There’s a disturbing calm one feels when playing The Aquatic Adventure of the Last Human (heck, there’s even a disturbing calm to reading its quirky-yet-ominous title). On the one hand, the game is presented with a muted ambiance: every little sound is dulled by cubic miles of digital water, the content of which is for the most part either meditatively still or simply ignorant of the player’s almost microscopic presence. On the other, I know that this is only the case because there are no more humans around to create the kind of frenetic distractions that only humans can create - see, we’re all dead, apart from the guy in the submarine. Even during the infrequent Shadow-of-the-Colossus-esque boss battles, it wasn’t urgency I was feeling - it was a calm that almost drowned out the fear of my death representing the extinction of the entire human race. “Almost” being the operative word here.

Neko Atsume is a game about collecting cats.

In TAAotLH you are the titular last human, exploring a flooded Earth some time in the distant future. There’s beauty and danger alike in these waters, from crumbling grey towers to giant, mutated clams who clearly have a taste for tiny submarines, to disused pipelines overgrown with new life - all of it rendered by some of the most beautiful pixel art this non-pixel-art-enthusiast has ever seen (so maybe don’t take my word for that bit). Everything provides hints as to what befell humanity, and it isn’t long before all the odd audio recordings scattered and hidden along the seabed begin to form a narrative about the horrors of a civilization edging toward inevitable demise. The aesthetics and fractured narrative form a core part of the underwater exploration, so anyone with a love for neato pixel graphics and dark storytelling is in for a treat here.

In Neko Atsume, you buy toys and scatter them around your house and garden in order to attract cats.

TAAotLH can be described pretty accurately as a cross between Zelda (take your pick), Shadow of the Colossus, and a few trillion gallons of water. The game takes place on a single map broken up into smaller areas, each of which has its own particular theme, such as the bright, colourful, though-not-entirely-harmless “Seaweed Forest” to the decrepit, interlaced pipework of “The Facility”. Each of these, too, features a never-quite-unchallenging boss fight which typically rewards the player with the requisite sub upgrade to gain access to the next area - which, unfortunately, is generally in the direction one just came from. There isn’t a great deal of guidance and so I found myself backtracking quite often to figure out where I was “supposed” to be going, but never did I feel frustrated or bored during all of this - there are plenty of nooks and crannies to be explored, each of which features hidden upgrades and audio tapes, so most of the water re-treading is rarely in vain. (And it still looks damn beautiful.)

In Neko Atsume, feline visitors gift the player dead fish (the game’s currency) which can be traded in for bigger and better toys, cushions, and scratching posts.

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TAAotLH’s boss fights are both challenging and varied. One pits the player against “The Lost One”, a rotting, skeletal fish which bursts from its skin in its attempts to eat the sub. Another features “The Fathers”, two giant seahorses who fire their young at the player in disturbing, machine-gun-like bursts. Average players (ie non-Dark-Soul-ers) will need to take a couple of cracks to grok them - but not quite so many cracks that frustration begins to set in. The fights are difficult enough to be difficult, but not so much that the sense of achievement is superseded by a sense of relief.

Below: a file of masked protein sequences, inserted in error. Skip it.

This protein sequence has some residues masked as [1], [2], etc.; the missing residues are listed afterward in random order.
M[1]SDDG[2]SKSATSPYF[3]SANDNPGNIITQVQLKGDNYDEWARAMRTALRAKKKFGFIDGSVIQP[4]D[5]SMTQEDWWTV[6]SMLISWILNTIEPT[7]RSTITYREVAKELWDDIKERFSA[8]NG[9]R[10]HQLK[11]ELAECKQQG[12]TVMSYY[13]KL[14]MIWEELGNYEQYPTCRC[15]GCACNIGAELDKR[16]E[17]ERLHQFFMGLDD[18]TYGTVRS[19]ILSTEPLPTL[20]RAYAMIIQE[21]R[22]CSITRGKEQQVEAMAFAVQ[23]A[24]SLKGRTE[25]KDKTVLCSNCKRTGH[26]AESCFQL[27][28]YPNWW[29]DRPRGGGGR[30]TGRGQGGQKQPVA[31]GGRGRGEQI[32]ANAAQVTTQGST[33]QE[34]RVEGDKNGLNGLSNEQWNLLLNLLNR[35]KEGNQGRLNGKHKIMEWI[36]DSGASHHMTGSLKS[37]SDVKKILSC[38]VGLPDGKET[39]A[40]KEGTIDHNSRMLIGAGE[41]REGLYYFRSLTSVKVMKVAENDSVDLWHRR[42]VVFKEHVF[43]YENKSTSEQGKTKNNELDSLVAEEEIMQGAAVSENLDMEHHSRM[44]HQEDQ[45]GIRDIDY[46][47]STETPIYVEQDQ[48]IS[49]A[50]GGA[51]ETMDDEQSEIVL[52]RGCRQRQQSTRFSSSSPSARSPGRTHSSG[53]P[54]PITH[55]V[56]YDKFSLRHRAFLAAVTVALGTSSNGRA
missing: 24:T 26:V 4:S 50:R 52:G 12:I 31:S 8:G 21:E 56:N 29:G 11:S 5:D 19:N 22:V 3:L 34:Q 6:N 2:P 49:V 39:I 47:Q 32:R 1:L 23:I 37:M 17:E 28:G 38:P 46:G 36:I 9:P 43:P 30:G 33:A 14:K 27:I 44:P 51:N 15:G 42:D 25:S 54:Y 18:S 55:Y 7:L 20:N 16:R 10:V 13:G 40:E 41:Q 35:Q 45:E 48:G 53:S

No bosses in Neko Atsume. Just cats.

Although I personally enjoyed TAAotLH, it’s certainly not a game for everyone. If beautiful visuals and a gorgeous soundtrack aren’t enough to keep you entertained while exploring and backtracking (sometimes in vain), the thrilling boss fights probably won’t feel like they’re worth your time. And in a similar vein, those who want a relaxed, aesthetic experience may even find the bosses too difficult, and liken them to interruptions in what is an otherwise serene experience. But I know you know what you like so if you like chilled-out underwater experiences punctuated with pulse-accelerating moments of frenetic action then you’ll like this. I mean, I certainly did.

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Like cats? Then you’ll love Neko Atsume.

I suppose I should appendix this thing by saying that I’m not trying to say that games with lofty, philosophical interests are somehow intrinsically or objectively ‘better’ than intellectually-devoid cat-lady sims (or any other casual game for that matter), because of course they aren’t. I’m not here to make fun of Neko Atsume for being simple, or to lionise TAAotLH for being (or trying to be) smart, or to even compare the two - because they have almost nothing in common with one another (and I hope that’s been made abundantly clear by now). But what the two have in common is that they make clear from the get go exactly what they are, and exactly what they’ve set out to do - and they do just that. In TAAotLH, you’re on a journey of serenity, foreboding, emptiness, discovery, and pure fear, and in Neko Atsume, you collect cats.

And that’s just dandy.

I’m Scott. Like my things? Here is a Twitter.